Drawa

The Drawa (German: Drage) is a river and popular aquatic trail in Poland, 192 km long. The surface of its catchment area amounts to 3291 km2.[1] The Drawa begins its course at Krzywe Lake and ends it in Noteć below Krzyż Wielkopolski. The Drawa is a right-bank tributary of Noteć, the second regarding size. Its average gradient is 0,61% and its flow rate 19 m3/s. It is the longest river in Pojezierze Drawskie.

Drawa
The Drawa, close to Rzęśnica, Drawsko County
Location
Physical characteristics
Mouth 
  location
Noteć
  coordinates
52°51′28″N 15°59′25″E
Length192 km (119 mi)
Basin size3,291 km2 (1,271 sq mi)
Discharge 
  average21.3 m3/s (750 cu ft/s)
Basin features
ProgressionNotećWartaOderBaltic Sea

Geography

The Drawa flows across regions including Pojezierze Drawskie, Równina Drawska and partly near Pojezierze Wałeckie and Kotlina Gorzowska. The source of the Drawa is in nature reserve Dolina Pięciu Jezior. Then, the river flows across Drawski Landscape Park, Drawieński National Park and Drawski forest.

The section from Czaplinek to Noteć is called the Karol Wojtyła Silver Route.

Tributaries

The biggest tributaries of the Drawa are the Kokna, Korytnica, Mierzęcka Struga, Płociczna, Pokrętna, Słopica, Wąsowa. The main streams of the river are the Bagnica, Drawsko, Drawka, Głęboka, Miedzniki, Moczel, Pełknica, Radówka, Sitna, Studzienica, Sucha, Szczuczna, Wilżnica.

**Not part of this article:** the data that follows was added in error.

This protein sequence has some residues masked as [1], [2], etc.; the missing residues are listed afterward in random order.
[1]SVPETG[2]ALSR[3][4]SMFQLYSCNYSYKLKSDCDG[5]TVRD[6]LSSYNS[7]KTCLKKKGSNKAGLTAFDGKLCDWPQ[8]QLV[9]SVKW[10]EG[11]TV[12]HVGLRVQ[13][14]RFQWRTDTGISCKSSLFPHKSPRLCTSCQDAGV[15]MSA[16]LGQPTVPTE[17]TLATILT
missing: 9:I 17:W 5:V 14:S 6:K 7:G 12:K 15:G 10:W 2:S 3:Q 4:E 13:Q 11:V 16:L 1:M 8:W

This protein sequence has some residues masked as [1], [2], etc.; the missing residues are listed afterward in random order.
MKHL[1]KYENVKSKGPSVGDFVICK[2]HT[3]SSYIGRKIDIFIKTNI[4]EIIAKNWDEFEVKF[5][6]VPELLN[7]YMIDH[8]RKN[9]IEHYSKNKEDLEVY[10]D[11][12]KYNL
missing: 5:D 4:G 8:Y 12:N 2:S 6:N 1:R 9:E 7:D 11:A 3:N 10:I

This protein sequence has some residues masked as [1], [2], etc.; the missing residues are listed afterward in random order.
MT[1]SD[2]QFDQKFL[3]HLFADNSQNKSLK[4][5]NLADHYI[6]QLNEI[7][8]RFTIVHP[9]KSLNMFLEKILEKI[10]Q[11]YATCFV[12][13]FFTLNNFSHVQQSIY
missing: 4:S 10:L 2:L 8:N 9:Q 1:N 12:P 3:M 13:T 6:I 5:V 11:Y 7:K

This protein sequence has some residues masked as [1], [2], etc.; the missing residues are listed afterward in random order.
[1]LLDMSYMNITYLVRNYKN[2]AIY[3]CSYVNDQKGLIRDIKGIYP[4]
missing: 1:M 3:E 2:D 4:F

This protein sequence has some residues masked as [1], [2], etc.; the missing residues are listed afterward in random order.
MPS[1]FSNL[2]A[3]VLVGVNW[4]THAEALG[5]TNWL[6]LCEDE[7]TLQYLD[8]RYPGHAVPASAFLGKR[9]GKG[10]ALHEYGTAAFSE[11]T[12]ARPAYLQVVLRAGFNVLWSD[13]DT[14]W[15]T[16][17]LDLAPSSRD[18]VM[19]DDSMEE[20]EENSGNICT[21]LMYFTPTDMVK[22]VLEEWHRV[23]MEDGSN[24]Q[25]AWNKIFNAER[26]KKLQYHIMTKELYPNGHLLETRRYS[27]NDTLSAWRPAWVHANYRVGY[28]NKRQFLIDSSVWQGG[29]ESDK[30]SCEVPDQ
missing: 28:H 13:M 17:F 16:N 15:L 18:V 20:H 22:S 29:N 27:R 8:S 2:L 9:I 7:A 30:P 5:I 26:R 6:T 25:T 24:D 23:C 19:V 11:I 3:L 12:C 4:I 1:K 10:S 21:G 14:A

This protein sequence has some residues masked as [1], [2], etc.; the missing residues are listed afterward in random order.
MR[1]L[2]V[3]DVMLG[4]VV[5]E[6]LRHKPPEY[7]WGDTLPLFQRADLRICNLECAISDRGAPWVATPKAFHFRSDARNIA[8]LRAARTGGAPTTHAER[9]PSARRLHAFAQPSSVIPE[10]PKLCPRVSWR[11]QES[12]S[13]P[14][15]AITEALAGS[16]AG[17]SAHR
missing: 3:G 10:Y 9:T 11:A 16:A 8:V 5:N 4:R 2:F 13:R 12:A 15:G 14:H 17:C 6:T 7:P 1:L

One canal, Prostynia, flows into the Drawa.

Lakes

The Drawa flows through many lakes. In the upper region of the river there are Górne, Krąg, Długie, Głębokie, Małe. Further down the river, the lakes Prosino, Żerdno, Drawsko Lake, Rzepowskie, Lubie, Krosino, Wielkie and Małe Dębno can be found.

Towns

Flora and fauna

The river contains over thirty species of fish, including the Rutilus, perch, gudgeon, European chub, burbot, trout, grayling, barbel, bream, spirlin and silver bream. The river is also a place of living of the rare specimens – sea trout, common minnow, european bullhead and vimba vimba.

The Drawa also hosts buzzards, red algae, sponges, spargania and potamogeton.

History

From the 14th century, the river has been used as a navigational route. Since 1700, the Drawa has been used for drifting honey from Drawsko to Frankfurt. Navigation of the river continued until World War II.

In 1974, on the river route was founded a nature reserve Drawa and in 1990 Drawieński National Park.

Attractions

The Drawa flows near various historical buildings. One of them is Drahimski Castle,[2] which was turned into the museum. The castle was built in 1360 by the Order of Saint John. There are also interesting bunkers near camping in Kotlina. On Drawa's route Wedel's Castle, from the 14th century, can also be found. On one of the banks, Wydrzy Głaz can be found (Moczele[3]). On the section of the river from Lubie to Prostynia, rafting and canoeing are forbidden because the Drawski Training Ground is located in that area.

References

See also

  • Rivers of Poland
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